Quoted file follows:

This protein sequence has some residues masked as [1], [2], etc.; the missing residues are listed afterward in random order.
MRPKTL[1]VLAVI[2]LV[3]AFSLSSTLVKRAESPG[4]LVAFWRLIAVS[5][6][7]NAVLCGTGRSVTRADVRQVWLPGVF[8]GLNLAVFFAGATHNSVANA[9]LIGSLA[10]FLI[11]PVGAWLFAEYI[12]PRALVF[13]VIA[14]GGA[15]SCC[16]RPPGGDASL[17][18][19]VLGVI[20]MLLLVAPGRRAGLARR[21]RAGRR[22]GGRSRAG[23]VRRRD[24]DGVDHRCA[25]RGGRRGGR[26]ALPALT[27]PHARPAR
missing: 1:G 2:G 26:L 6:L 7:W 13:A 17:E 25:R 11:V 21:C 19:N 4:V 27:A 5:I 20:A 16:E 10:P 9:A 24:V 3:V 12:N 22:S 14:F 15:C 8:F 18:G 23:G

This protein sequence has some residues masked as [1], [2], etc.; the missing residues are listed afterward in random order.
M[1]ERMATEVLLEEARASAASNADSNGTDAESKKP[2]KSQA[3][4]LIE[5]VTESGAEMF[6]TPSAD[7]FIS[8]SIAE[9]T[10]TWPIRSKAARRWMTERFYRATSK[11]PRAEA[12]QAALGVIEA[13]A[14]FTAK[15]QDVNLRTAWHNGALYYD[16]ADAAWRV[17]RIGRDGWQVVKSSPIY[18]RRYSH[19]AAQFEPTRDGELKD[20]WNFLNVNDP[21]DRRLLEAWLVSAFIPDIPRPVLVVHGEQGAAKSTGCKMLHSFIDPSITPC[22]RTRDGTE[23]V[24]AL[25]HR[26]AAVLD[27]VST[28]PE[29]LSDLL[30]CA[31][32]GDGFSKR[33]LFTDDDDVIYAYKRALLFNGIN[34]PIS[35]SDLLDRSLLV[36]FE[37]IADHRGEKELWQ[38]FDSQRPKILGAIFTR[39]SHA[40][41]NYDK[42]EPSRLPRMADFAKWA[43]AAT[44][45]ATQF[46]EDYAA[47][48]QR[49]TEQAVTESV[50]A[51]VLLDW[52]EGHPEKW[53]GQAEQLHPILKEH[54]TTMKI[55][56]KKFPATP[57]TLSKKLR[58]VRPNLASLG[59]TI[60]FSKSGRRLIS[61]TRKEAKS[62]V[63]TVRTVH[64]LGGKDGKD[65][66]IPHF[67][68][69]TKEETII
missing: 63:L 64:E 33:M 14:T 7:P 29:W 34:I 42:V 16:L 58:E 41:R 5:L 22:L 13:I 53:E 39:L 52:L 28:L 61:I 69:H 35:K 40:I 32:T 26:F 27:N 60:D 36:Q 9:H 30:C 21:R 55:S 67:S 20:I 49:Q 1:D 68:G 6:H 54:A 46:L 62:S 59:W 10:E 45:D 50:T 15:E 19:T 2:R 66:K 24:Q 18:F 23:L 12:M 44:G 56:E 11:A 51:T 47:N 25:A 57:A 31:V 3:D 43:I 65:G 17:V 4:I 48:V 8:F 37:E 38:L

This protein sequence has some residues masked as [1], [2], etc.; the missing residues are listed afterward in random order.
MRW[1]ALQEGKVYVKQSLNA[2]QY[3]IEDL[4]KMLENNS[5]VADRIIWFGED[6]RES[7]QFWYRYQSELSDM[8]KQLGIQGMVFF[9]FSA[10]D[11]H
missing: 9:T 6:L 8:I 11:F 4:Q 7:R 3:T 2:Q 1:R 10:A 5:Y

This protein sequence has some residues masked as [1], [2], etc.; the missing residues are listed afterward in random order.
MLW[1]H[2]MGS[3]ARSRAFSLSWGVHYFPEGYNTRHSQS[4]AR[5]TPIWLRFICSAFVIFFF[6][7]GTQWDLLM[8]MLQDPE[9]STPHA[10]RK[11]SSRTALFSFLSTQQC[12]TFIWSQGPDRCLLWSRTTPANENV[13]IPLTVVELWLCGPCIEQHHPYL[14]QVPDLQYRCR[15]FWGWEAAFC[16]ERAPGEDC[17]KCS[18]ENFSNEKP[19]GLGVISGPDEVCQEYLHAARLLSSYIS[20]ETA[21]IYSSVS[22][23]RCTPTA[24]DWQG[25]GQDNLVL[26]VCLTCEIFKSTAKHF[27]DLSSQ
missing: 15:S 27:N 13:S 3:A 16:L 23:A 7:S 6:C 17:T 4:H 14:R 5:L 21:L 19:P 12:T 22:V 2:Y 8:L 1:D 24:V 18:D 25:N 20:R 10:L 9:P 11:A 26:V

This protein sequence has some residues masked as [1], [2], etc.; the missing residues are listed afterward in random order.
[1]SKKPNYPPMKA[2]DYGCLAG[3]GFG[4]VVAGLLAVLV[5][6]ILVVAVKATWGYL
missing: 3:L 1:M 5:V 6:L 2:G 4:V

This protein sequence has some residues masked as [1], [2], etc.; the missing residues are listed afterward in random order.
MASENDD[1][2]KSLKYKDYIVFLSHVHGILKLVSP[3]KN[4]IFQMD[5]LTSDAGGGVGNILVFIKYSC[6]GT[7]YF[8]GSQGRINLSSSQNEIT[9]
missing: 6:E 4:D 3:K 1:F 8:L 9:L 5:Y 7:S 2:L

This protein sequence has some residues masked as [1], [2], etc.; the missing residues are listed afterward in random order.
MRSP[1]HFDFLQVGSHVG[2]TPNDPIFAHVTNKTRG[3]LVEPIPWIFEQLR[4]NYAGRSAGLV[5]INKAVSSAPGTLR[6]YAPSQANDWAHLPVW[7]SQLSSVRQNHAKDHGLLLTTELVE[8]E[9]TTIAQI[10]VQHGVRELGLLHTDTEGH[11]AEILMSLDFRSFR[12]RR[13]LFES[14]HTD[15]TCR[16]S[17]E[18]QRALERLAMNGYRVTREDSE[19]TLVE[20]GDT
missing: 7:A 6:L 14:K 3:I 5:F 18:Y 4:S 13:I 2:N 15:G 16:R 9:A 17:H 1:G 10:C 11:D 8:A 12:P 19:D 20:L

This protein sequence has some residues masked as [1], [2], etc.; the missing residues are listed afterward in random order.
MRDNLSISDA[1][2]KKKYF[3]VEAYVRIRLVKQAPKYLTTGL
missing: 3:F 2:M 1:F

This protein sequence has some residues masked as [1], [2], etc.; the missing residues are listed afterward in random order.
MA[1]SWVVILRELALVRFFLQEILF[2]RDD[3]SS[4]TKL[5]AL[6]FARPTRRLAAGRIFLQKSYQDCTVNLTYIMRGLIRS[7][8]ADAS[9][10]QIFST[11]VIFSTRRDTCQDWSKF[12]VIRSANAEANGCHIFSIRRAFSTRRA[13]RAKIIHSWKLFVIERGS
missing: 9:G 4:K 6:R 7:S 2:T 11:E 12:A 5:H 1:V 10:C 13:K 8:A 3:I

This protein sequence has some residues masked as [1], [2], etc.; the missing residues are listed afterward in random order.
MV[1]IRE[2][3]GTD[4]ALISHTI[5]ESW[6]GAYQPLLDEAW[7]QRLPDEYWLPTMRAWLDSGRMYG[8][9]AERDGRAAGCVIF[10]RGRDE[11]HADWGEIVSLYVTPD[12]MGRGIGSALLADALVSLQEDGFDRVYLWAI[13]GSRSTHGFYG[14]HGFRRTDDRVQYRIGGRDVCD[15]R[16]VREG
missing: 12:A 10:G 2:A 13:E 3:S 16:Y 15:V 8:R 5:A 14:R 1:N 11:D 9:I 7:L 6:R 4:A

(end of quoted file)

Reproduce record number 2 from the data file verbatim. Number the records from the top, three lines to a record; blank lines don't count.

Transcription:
This protein sequence has some residues masked as [1], [2], etc.; the missing residues are listed afterward in random order.
M[1]ERMATEVLLEEARASAASNADSNGTDAESKKP[2]KSQA[3][4]LIE[5]VTESGAEMF[6]TPSAD[7]FIS[8]SIAE[9]T[10]TWPIRSKAARRWMTERFYRATSK[11]PRAEA[12]QAALGVIEA[13]A[14]FTAK[15]QDVNLRTAWHNGALYYD[16]ADAAWRV[17]RIGRDGWQVVKSSPIY[18]RRYSH[19]AAQFEPTRDGELKD[20]WNFLNVNDP[21]DRRLLEAWLVSAFIPDIPRPVLVVHGEQGAAKSTGCKMLHSFIDPSITPC[22]RTRDGTE[23]V[24]AL[25]HR[26]AAVLD[27]VST[28]PE[29]LSDLL[30]CA[31][32]GDGFSKR[33]LFTDDDDVIYAYKRALLFNGIN[34]PIS[35]SDLLDRSLLV[36]FE[37]IADHRGEKELWQ[38]FDSQRPKILGAIFTR[39]SHA[40][41]NYDK[42]EPSRLPRMADFAKWA[43]AAT[44][45]ATQF[46]EDYAA[47][48]QR[49]TEQAVTESV[50]A[51]VLLDW[52]EGHPEKW[53]GQAEQLHPILKEH[54]TTMKI[55][56]KKFPATP[57]TLSKKLR[58]VRPNLASLG[59]TI[60]FSKSGRRLIS[61]TRKEAKS[62]V[63]TVRTVH[64]LGGKDGKD[65][66]IPHF[67][68][69]TKEETII
missing: 63:L 64:E 33:M 14:T 7:P 29:W 34:I 42:V 16:L 58:E 41:R 5:L 22:L 13:I 53:E 39:L 52:L 28:L 61:I 69:H 35:K 40:I 32:T 26:F 27:N 60:D 36:Q 9:H 30:C 21:R 55:S 67:S 20:I 49:Q 1:D 68:G 6:H 54:A 46:L 62:S 59:W 10:E 45:D 50:T 15:E 19:T 2:R 66:K 24:Q 18:F 23:L 12:M 44:G 56:E 11:A 51:T 47:N 25:A 57:A 31:V 3:D 43:I 65:G 17:V 4:I 48:V 8:F 37:E 38:L